I’ve been stalling on writing this post because it’s kind of an intimidating topic. I mean, I’m not always the best at modeling love…who am I to try to write about it? But it’s been on my mind for quite some time, so here goes.
A lot of things done in the name of love are not very loving. At various times, some people have claimed to do all of these things due to love: physical assault, rape, murder (crime of passion), verbal attacks, neglect, and war. Yep. Every single one of those things, and that’s just a partial list.
Part of me wonders if those who make such claims are intentionally lying, but then I also wonder if the problem has more to do with misguided notions of what is love. Maybe it’s a bit of both. The one thing I’m certain of, though: those are not acts of love.
Do we even know what love is?
[Cue the 1980s-era Foreigner song...]
More seriously, I suspect that a lot of us don’t really know how to love. After all, our earliest models in childhood weren’t always the best (even if the intent was well-meaning), and the same can be said for our parents’ childhoods. I could just throw up my hands and declare that it’s a never-ending cycle, and we’re stuck in this pattern of modeling less-than-loving behavior.
But I don’t believe it has to be this way. I also know that many of us did experience a safe, nurturing childhood environment, with at least one parent (if not both) who modeled healthy love. Some (but not all) of us still become scarred later along the road.
Ironically, one of the places where I see cruelty masked as “love” is in churches and religious institutions. To me, this is nothing short of spiritual abuse, especially when a religious authority tells others that God doesn’t love them for who they are. I’ve seen it a lot recently in debates about same-sex marriage. This issue surfaces in many other scenarios, though, such as when an unmarried teenage girl becomes pregnant or even when someone simply questions their faith and experiences doubts, as in the long tradition of what’s called “the dark night of the soul.”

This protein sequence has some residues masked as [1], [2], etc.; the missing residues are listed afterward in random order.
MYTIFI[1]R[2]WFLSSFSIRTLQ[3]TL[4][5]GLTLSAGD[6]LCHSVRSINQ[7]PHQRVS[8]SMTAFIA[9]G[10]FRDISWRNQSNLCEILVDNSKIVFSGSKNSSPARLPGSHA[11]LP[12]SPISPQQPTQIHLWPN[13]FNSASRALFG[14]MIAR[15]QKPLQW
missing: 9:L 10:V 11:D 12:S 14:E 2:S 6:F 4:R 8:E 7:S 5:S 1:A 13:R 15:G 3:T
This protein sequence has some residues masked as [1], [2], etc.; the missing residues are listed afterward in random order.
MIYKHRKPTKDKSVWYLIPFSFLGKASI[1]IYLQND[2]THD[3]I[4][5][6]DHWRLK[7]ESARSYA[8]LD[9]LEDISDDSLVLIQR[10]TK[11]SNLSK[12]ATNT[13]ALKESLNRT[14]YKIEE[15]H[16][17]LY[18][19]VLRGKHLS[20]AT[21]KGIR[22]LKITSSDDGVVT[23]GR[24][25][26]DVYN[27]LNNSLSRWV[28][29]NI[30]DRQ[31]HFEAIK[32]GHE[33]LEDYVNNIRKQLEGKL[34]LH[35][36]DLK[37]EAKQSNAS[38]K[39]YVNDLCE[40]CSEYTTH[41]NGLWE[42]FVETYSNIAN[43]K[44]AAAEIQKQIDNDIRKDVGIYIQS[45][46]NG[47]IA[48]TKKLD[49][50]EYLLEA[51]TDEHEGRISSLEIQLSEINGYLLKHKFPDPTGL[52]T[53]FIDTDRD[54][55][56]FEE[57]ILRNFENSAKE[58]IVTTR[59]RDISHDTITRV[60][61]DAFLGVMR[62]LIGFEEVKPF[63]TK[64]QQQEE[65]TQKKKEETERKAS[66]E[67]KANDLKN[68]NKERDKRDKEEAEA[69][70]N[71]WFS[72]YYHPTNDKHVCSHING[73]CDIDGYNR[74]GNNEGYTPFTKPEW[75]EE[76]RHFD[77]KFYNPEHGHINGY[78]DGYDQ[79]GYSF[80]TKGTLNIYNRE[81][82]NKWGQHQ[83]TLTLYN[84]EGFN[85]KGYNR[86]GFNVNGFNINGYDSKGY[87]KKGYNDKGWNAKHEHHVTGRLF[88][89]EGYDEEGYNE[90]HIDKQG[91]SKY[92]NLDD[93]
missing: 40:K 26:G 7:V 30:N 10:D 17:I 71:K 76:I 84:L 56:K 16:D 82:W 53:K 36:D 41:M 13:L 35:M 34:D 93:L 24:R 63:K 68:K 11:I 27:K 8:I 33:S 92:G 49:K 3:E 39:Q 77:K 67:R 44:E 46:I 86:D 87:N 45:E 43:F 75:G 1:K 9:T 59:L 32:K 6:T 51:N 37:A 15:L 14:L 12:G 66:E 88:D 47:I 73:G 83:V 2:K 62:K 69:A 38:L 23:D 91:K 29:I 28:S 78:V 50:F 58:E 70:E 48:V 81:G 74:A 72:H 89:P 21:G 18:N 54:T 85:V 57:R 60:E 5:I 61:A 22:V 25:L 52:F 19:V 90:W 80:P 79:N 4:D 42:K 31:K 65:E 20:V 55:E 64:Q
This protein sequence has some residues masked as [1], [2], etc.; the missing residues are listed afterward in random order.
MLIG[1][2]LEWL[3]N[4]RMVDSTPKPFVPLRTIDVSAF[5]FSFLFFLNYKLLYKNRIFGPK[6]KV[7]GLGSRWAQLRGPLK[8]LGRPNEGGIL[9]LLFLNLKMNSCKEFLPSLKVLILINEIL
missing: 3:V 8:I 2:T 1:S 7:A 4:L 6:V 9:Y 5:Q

I want to be clear that while I’ve seen this happen with leaders of all the world’s major religions, my own story is based on my childhood experience in Christian churches.
During my childhood, my family spent several years at a small church that nearly caused irreparable damage and trauma to me. I don’t think it was intentional on the part of my Sunday School teachers, but the trauma was still all too real. I was terrified that I hadn’t been baptized because I was told that God would not “wipe the slate clean” until such an event happened. In the meantime, I lived with the threat that if I died before I was baptized (fully immersed in water, of course, as christening “didn’t count”), God would hold me accountable for every single sin I had committed, regardless of whether I was even aware that I had sinned. What a warped notion of what a loving God should look like!
I cannot begin to describe how scary this was for me, as by that point in my life I had somehow absorbed the message that approval from “adults” meant everything. This led me to two habits: 1) praying every night “for the sins that I didn’t know I committed” (my own little loophole that I hoped God would grant me); 2) hiding certain aspects of myself that I didn’t think would be accepted.
In retrospect, I can’t help but laugh because the thing I was most ashamed of was that I loved rock-and-roll music. I didn’t find anything wrong with it, but I knew that my Sunday School teacher would have been horrified if she had known about my secret. The message at church was that “secular music is Satanic,” and my childhood mind wondered if there was something inherently evil in me that caused me to love that music. There were other things that I kept to myself as well, such as the questions and doubts that I had about what I was being taught in that church. But if I couldn’t be perfect, at least I could pretend to be.
When my church decided to hold its first baptismal ceremony, I jumped at the opportunity to be washed anew. I sometimes wonder if part of my motivation was to stop feeling the need to pray for all those unknown sins. Admittedly, it was nice to shorten my nightly confession, but in spite of that little incentive, I really did believe that Jesus could (finally) work in my life if I was baptized.